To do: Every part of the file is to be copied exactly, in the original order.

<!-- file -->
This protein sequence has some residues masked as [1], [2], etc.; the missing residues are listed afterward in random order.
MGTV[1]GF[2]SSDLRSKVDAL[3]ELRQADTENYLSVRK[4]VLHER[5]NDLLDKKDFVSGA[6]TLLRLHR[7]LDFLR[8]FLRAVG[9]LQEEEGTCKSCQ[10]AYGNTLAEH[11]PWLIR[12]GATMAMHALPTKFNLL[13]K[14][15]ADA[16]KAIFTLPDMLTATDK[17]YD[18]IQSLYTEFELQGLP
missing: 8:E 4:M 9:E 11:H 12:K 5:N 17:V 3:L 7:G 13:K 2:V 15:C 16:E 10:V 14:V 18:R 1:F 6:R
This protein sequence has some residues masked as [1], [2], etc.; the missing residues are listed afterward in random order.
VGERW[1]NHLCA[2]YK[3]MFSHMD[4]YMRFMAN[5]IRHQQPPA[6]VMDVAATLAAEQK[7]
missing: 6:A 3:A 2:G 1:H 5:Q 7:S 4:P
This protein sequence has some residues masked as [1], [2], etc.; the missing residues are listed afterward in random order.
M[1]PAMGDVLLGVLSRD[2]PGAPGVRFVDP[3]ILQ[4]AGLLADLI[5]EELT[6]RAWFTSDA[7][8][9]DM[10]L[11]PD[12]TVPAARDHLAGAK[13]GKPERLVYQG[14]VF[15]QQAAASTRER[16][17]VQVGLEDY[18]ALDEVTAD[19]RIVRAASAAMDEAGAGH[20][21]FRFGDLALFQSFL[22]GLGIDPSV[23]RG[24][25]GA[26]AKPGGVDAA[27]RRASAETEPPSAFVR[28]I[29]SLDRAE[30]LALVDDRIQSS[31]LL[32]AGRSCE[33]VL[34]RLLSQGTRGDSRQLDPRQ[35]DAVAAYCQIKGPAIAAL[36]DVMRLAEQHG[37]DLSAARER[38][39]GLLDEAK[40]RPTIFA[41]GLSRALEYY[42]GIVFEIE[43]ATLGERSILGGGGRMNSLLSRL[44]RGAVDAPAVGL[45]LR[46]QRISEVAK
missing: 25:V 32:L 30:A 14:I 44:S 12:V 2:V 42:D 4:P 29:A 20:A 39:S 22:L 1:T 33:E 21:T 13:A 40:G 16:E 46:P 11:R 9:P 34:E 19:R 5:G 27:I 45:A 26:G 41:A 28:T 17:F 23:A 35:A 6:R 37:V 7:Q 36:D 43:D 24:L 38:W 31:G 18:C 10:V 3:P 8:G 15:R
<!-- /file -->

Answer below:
This protein sequence has some residues masked as [1], [2], etc.; the missing residues are listed afterward in random order.
MGTV[1]GF[2]SSDLRSKVDAL[3]ELRQADTENYLSVRK[4]VLHER[5]NDLLDKKDFVSGA[6]TLLRLHR[7]LDFLR[8]FLRAVG[9]LQEEEGTCKSCQ[10]AYGNTLAEH[11]PWLIR[12]GATMAMHALPTKFNLL[13]K[14][15]ADA[16]KAIFTLPDMLTATDK[17]YD[18]IQSLYTEFELQGLP
missing: 8:E 4:M 9:E 11:H 12:K 5:N 17:V 3:L 7:G 13:K 2:V 15:C 16:E 10:V 14:V 18:R 1:F 6:R
This protein sequence has some residues masked as [1], [2], etc.; the missing residues are listed afterward in random order.
VGERW[1]NHLCA[2]YK[3]MFSHMD[4]YMRFMAN[5]IRHQQPPA[6]VMDVAATLAAEQK[7]
missing: 6:A 3:A 2:G 1:H 5:Q 7:S 4:P
This protein sequence has some residues masked as [1], [2], etc.; the missing residues are listed afterward in random order.
M[1]PAMGDVLLGVLSRD[2]PGAPGVRFVDP[3]ILQ[4]AGLLADLI[5]EELT[6]RAWFTSDA[7][8][9]DM[10]L[11]PD[12]TVPAARDHLAGAK[13]GKPERLVYQG[14]VF[15]QQAAASTRER[16][17]VQVGLEDY[18]ALDEVTAD[19]RIVRAASAAMDEAGAGH[20][21]FRFGDLALFQSFL[22]GLGIDPSV[23]RG[24][25]GA[26]AKPGGVDAA[27]RRASAETEPPSAFVR[28]I[29]SLDRAE[30]LALVDDRIQSS[31]LL[32]AGRSCE[33]VL[34]RLLSQGTRGDSRQLDPRQ[35]DAVAAYCQIKGPAIAAL[36]DVMRLAEQHG[37]DLSAARER[38][39]GLLDEAK[40]RPTIFA[41]GLSRALEYY[42]GIVFEIE[43]ATLGERSILGGGGRMNSLLSRL[44]RGAVDAPAVGL[45]LR[46]QRISEVAK
missing: 25:V 32:L 30:A 14:I 44:S 12:V 2:V 42:D 4:P 29:A 20:A 39:S 22:L 1:T 33:E 21:T 13:A 40:G 16:E 46:P 11:R 9:P 34:E 19:R 5:G 27:I 45:A 26:G 41:A 28:T 17:F 23:A 35:A 6:R 37:V 7:Q 36:D 43:D 24:L 38:W 31:G 18:C 10:V 3:P 8:G 15:R